Government Communications Headquarters (GCHQ) said dyslexics possess important skills like spotting patterns, which is very important for a spy agency.
"We're looking for people who can see something that's out of place in a bigger picture, who have good visual awareness and can spot anomalies," Jo Cavan, the director of strategy, policy and engagement at GCHQ, was quoted as saying by The Guardian.
"If they're sifting through large amounts of data from a large number of sources to prevent a terrorist attack or a serious organised criminal, skills such as pattern recognition are key. A lot of dyslexic colleagues have those strengths."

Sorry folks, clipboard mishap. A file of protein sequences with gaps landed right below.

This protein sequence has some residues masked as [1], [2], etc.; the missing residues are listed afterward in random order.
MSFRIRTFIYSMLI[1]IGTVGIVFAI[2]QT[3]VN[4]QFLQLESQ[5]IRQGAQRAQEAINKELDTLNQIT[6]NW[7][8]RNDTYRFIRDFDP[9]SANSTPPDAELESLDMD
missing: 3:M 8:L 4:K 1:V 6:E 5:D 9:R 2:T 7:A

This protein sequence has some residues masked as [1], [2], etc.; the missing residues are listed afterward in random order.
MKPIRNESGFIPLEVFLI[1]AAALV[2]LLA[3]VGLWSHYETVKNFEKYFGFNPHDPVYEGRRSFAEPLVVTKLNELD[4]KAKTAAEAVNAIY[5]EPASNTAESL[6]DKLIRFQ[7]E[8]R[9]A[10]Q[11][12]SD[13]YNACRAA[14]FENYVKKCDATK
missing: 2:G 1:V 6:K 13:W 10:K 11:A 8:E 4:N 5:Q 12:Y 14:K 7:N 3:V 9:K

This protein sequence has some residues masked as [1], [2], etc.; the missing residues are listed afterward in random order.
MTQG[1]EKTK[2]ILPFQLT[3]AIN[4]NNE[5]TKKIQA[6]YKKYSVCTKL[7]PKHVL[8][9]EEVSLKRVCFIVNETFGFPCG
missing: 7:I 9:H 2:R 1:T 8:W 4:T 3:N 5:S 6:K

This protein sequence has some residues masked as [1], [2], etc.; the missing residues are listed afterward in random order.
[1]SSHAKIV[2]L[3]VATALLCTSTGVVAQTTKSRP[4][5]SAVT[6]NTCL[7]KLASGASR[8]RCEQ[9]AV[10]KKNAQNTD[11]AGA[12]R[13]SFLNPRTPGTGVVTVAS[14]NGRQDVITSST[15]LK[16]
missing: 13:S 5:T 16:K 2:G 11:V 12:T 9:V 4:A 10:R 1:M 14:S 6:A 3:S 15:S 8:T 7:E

In its existence of 100 years, the agency has given importance to neurodiversity and the best-known example is codebreaker Alan Turing, Cavan said.
Turing was a famous codebreaker who is known for his works in the Second World War.
Charlotte, a data analyst at GCHQ, said her dyslexic thinking had assisted her professionally, though she had also been benefited by working in a supportive environment that recognises her challenges.
"I'm often looking through a lot of data and I find that my dyslexia helps me to see the bigger picture and spot patterns that aren't always obvious to everyone else around me. I also find that my approach to finding solutions is very different. I often think quite fast and outside of the box," Charlotte said.
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